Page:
The Green Bay Packers may be headed into a stretch of 3 consecutive road games that won’t just decide whether they make the playoffs or not, but whether it’s time to make changes at head coach or general manager.
Since 1993, the Packers have made the playoffs 18 times. Their current head coach, Mike McCarthy, has been at the position since 2006, making the playoffs in all but two seasons, posting a 108-59-1 record so far and most importantly, leading the team to win the Super Bowl after the 2010 season. But whenever the Packers lose, in the regular season or in the playoffs, McCarthy is often blamed for his conservative coaching and decision making. Suddenly, everyone is reminded that the Packers haven’t been to the Super Bowl more than once despite having Aaron Rodgers at quarterback, and since 2010 they’ve made the NFC title game just once, losing it with an epic second half collapse.
McCarthy is the popular figure to blame when things aren’t going well. Expectations are high in Green Bay. In 2015, they finished 10-6 and failed to win the division for the first time since 2010, their Super Bowl season. The Packers did win their Wild Card game but looked completely outclassed in the divisional game loss against the Arizona Cardinals. Rodgers had his first bad season, or bad by his own standards, since his first year taking over for Brett Favre. This season was supposed to go better through the first 8 games than just 4-4, sitting third in the NFC North, and losing to the Chicago Bears, something that has rarely happened under McCarthy and Rodgers.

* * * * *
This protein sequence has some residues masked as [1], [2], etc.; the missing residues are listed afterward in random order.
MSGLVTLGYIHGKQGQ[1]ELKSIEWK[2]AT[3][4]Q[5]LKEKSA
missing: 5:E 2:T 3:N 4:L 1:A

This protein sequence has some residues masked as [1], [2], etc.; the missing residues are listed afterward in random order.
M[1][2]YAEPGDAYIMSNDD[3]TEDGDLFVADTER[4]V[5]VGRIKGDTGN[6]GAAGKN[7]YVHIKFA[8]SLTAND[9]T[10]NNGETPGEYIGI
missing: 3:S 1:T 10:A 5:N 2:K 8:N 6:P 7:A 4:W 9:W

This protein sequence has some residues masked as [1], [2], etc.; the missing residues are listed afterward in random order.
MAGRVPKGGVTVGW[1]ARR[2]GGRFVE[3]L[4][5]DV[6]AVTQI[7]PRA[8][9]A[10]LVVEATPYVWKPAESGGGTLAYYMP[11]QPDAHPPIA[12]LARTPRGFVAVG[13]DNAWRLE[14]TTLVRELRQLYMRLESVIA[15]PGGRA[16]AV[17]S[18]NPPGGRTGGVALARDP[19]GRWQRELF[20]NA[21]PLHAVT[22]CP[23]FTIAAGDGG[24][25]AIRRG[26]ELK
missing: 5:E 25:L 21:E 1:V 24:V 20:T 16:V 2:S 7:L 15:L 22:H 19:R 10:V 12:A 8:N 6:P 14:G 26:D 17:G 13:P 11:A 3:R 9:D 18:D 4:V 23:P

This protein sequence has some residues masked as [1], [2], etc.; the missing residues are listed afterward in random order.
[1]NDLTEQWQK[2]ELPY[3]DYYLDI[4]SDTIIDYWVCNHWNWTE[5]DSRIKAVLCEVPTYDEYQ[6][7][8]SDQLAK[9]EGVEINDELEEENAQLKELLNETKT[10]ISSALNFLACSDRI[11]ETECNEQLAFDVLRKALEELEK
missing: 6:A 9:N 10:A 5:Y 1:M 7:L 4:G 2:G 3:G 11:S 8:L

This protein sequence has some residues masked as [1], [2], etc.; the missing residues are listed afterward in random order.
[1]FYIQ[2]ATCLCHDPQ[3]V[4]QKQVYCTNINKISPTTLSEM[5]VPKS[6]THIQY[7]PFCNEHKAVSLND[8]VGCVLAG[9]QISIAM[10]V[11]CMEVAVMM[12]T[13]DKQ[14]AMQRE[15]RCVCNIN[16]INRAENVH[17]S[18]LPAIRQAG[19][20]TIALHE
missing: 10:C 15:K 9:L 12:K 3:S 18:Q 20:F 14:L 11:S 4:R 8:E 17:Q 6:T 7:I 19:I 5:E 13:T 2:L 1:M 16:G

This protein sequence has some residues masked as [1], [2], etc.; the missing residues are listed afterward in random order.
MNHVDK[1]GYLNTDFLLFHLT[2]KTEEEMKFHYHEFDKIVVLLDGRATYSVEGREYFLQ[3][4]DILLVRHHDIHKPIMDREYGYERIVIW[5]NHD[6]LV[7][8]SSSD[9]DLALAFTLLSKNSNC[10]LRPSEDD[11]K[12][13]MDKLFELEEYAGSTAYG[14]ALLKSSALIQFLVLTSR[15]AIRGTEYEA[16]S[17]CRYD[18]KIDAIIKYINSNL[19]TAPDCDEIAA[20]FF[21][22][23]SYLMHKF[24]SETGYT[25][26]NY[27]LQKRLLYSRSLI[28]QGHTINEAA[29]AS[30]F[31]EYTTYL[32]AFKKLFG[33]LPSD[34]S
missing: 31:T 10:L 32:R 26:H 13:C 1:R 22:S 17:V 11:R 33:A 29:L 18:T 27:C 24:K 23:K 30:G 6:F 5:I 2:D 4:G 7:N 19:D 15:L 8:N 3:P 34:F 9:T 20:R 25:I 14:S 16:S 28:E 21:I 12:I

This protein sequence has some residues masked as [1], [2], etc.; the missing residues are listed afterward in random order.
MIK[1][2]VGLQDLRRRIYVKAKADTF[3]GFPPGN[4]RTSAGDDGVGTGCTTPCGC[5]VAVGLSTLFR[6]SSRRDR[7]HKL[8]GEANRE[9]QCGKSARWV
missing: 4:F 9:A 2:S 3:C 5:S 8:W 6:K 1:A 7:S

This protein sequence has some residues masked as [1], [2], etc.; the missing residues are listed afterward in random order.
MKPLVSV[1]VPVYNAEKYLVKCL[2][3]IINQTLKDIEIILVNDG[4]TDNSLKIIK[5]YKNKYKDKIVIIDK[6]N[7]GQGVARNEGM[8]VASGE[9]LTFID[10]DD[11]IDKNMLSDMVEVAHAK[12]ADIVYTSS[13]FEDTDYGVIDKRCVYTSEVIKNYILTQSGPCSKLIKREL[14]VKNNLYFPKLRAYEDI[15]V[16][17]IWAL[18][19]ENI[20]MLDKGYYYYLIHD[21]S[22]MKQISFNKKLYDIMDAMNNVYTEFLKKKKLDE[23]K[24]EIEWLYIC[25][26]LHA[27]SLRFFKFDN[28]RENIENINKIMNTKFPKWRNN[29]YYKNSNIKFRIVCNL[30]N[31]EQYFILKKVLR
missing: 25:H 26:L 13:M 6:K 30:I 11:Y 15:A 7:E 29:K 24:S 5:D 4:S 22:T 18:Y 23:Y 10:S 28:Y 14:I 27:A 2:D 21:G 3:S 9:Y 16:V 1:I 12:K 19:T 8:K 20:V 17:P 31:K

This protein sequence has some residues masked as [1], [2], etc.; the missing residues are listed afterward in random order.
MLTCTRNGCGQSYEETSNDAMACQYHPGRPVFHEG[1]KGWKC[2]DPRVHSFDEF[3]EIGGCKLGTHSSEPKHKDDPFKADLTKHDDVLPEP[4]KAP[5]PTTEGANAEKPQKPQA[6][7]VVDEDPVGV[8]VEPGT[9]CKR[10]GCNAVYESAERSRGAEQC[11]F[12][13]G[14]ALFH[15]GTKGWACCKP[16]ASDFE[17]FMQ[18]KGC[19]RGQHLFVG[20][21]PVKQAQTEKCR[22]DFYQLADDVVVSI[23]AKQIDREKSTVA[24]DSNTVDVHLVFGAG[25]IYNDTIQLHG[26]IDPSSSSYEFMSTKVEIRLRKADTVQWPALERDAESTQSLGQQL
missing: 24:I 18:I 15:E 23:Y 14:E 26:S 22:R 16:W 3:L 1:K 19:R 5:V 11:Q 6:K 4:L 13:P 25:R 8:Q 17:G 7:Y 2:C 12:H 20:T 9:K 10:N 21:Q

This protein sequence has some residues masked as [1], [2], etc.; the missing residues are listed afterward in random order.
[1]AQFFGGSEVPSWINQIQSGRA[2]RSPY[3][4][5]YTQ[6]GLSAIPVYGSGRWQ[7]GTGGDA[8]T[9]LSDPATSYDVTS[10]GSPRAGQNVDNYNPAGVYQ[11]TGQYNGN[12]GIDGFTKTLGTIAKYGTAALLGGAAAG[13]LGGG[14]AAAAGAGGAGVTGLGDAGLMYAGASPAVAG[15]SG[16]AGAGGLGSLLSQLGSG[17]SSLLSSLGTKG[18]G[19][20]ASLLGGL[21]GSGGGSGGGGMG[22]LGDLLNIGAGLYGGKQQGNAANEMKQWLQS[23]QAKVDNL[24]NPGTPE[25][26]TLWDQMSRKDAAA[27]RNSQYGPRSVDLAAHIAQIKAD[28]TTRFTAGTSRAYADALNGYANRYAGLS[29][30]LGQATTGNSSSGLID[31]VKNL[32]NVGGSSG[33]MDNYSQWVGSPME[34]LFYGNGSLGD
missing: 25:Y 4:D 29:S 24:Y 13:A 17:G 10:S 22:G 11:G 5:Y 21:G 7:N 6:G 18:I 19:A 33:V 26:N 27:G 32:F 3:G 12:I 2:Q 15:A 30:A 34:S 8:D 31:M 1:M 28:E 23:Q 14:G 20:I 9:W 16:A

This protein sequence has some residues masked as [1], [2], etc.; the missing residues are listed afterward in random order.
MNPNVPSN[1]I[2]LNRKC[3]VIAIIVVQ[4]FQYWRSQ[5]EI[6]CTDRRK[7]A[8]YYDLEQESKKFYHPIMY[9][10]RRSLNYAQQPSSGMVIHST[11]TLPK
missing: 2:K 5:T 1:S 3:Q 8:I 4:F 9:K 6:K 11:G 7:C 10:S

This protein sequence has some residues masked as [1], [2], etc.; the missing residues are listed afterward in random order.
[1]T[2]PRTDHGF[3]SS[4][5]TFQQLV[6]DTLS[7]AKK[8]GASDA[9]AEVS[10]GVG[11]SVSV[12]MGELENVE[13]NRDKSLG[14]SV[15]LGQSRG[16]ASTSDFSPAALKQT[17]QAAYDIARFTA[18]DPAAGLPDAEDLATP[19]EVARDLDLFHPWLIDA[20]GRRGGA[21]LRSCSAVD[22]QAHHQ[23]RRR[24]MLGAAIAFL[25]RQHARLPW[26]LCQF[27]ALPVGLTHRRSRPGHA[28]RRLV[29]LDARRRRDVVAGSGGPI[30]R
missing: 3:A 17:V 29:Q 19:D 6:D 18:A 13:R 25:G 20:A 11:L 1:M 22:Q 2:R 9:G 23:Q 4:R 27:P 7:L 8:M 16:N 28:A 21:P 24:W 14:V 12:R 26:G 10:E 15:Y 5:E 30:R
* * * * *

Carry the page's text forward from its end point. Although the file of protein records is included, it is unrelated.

One name who is usually off the blame game but is becoming more and more criticized is Ted Thompson, the general manager. He was a scout under Mike Holmgren when the Packers won the Super Bowl in 1996, and then left with Holmgren to Seattle. He returned to Green Bay in a general manager capacity in 2005. He brought in McCarthy instead of Mike Sherman after the 2005 season. Thompson is known for being shy in front of the media, not talking except when it’s mandatory for him to do so. He’s also known for avoiding any kind of spending in free agency, preferring to stick to developing the players he drafted. Thompson made a name for himself by identifying talent in the draft.
The Packers, like the Steelers, tend to be very patient with their coaching staff and front office personnel. Their long term success suggests that’s the right approach. But one has to wonder: Have the Packers been this good and this competitive for so long because of giving their coaches and general managers space and time to work? Or does it have more to do with the luck of having two hall-of-fame caliber quarterbacks one after the other?
Right now, the Packers are waiting for this season to unfold. For the running game to fix itself but it might not. For Rodgers to play like the All-Pro he can be, and sometimes is, although less than before. But if the Vikings and Lions remain ahead of them and the Packers do miss the playoffs, it won’t be a one time thing. It’ll be the result of two or three years of declining results and ability, and perhaps a sign it’s time for a change. The question is who stays standings after the dust disappears: Thompson or McCarthy.